COVID-19: causing mental illness, yet creating a more physically active community


Door after door closed starting March 17 when Gov. Polis ordered restaurants, theaters, gyms and more public places to close due to the spread of the Coronavirus in Colorado. Due to the closure of these businesses, many A-West students were being affected both mentally and physically.

In a poll conducted on Instagram, one hundred and three students were asked whether they felt that their mental and physical health was being affected due to the closure of public places. In total, 77% of students responded saying that they did feel like their mental and physical health was being affected, whereas 23% said they felt no change to their mental and physical being. 

The students that responded mentioning that they did feel a change were then asked how their mental and physical state were being affected. 

Junior Emilio Delgado said that his mental state feels “a lack of motivation. I don’t feel accomplished anymore. There are no challenges keeping me busy.”

In regards to why many students may be experiencing a lack of motivation and accomplishment, as Staff Writer Louise Masakis mentions in Wired magazine, “To make matters worse, you don’t have much control over the situation, which often makes people anxious, says Anu Asnaani, a clinical psychologist at the University of Utah specializing in fear-based disorders. No one knows when the pandemic will be over or when things will be back to normal, which can be maddening.”

The idea that the Coronavirus is completely uncontrollable is what makes many people fearful as mentioned by Asnaani. Many students mentioned that they are experiencing an increase in anxiety, loneliness, and lack of motivation.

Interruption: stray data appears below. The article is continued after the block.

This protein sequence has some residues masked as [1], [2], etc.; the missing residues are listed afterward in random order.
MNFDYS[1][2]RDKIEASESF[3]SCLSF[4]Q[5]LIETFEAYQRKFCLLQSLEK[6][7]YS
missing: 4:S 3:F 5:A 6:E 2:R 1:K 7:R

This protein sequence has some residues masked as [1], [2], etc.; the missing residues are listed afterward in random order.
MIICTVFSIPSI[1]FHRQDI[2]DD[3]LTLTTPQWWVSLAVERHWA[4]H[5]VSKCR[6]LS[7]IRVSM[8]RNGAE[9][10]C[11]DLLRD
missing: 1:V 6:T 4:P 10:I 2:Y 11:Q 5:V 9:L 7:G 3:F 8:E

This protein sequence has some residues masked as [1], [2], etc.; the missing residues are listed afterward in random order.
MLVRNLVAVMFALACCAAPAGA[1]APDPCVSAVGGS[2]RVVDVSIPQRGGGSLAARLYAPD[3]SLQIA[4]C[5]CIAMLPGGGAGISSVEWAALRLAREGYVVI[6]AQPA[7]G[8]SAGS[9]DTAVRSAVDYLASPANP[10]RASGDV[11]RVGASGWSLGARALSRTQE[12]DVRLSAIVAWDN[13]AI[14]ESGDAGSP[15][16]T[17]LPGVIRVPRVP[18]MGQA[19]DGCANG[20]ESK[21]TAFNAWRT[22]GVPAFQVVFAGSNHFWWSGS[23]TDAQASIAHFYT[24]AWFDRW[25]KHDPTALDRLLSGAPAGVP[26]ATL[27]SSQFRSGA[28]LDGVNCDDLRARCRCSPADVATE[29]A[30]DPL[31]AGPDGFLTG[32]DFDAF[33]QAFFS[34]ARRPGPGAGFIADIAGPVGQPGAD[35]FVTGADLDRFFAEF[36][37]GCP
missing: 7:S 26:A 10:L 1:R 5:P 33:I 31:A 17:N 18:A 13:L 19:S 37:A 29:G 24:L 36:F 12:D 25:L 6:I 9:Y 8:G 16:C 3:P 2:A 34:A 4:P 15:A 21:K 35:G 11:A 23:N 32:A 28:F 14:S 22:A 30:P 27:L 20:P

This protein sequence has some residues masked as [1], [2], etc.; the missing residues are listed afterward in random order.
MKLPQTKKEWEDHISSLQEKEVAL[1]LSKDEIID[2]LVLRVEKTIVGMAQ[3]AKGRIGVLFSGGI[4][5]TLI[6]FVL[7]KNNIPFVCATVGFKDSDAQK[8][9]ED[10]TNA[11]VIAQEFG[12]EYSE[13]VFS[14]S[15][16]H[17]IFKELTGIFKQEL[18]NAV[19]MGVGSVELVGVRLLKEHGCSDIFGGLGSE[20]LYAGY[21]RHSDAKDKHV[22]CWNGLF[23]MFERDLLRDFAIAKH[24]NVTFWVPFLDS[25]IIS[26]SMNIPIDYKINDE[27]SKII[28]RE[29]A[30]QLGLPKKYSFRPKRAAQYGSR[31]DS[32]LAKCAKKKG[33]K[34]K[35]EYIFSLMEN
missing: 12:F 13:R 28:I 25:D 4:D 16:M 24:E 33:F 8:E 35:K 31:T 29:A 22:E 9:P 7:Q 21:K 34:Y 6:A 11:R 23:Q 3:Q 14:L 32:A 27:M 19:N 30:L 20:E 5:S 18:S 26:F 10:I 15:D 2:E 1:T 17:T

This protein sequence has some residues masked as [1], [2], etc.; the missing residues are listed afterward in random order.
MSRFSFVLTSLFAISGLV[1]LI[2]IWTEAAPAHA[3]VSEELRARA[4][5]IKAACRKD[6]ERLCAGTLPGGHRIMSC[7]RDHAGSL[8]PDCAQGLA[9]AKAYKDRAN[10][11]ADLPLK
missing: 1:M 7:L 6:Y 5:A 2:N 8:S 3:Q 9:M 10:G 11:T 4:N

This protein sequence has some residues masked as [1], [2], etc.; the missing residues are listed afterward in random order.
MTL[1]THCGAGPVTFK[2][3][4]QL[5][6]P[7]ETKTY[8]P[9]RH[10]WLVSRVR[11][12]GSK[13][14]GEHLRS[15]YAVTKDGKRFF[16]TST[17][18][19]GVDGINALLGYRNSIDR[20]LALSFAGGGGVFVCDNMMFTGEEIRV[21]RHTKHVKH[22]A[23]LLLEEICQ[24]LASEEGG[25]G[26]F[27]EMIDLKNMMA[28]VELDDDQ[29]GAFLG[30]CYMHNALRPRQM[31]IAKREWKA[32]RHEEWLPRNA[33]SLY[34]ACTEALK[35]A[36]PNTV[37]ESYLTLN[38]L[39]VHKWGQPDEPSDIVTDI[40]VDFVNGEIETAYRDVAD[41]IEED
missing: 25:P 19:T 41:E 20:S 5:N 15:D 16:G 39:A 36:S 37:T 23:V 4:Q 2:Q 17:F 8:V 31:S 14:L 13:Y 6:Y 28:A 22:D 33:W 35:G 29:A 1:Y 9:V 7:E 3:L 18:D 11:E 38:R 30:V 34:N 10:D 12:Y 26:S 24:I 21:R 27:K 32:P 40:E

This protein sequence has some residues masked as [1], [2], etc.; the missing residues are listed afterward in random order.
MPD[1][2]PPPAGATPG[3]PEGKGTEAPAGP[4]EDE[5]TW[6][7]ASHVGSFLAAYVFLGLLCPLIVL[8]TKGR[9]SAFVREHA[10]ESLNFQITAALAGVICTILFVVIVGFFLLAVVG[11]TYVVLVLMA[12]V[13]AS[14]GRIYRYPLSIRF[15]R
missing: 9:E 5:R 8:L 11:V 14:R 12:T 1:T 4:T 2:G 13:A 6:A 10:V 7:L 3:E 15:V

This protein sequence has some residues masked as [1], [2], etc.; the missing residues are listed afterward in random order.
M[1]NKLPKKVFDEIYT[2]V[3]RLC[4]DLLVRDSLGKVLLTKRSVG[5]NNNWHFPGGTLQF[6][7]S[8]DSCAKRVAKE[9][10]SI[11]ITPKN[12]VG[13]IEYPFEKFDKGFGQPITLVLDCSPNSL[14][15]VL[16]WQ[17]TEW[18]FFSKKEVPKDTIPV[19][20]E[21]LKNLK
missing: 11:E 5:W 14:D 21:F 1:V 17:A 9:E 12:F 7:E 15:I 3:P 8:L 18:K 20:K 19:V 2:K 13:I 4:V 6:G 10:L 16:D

The National Alliance on Mental Illness points out that there will be an increase in mental instability: “The coronavirus can significantly affect mental health for everyone, but especially for those with mental illness. Both the anxiety of contracting the disease as well as the increase in loneliness and isolation can worsen and trigger symptoms.”

Due to the information provided by the National Alliance on Mental Illness, the fact that many students are experiencing loneliness and anxiety is to be expected from the effects of the Coronavirus. 

In contrast to many students experiencing a decrease in mental state, it appears that most students’ physical state is benefiting from the closure of public places. 

Senior Ella Crust added, “I have been getting a healthy amount of sleep finally! This allows me to properly deal with my emotions and fears.”

In addition to Crust’s response to her improvement in physical health, many other A-West students mentioned that they felt as if they were going outside more and that it was easier for them to manage a proper workout routine at home. 

The closure of public places has caused many A-West students to feel their mental health start to slip, yet students are also starting to feel their physical health improve. Although there may be negative implications to isolation, there are also positives since the overall physical health of students seems to be improving.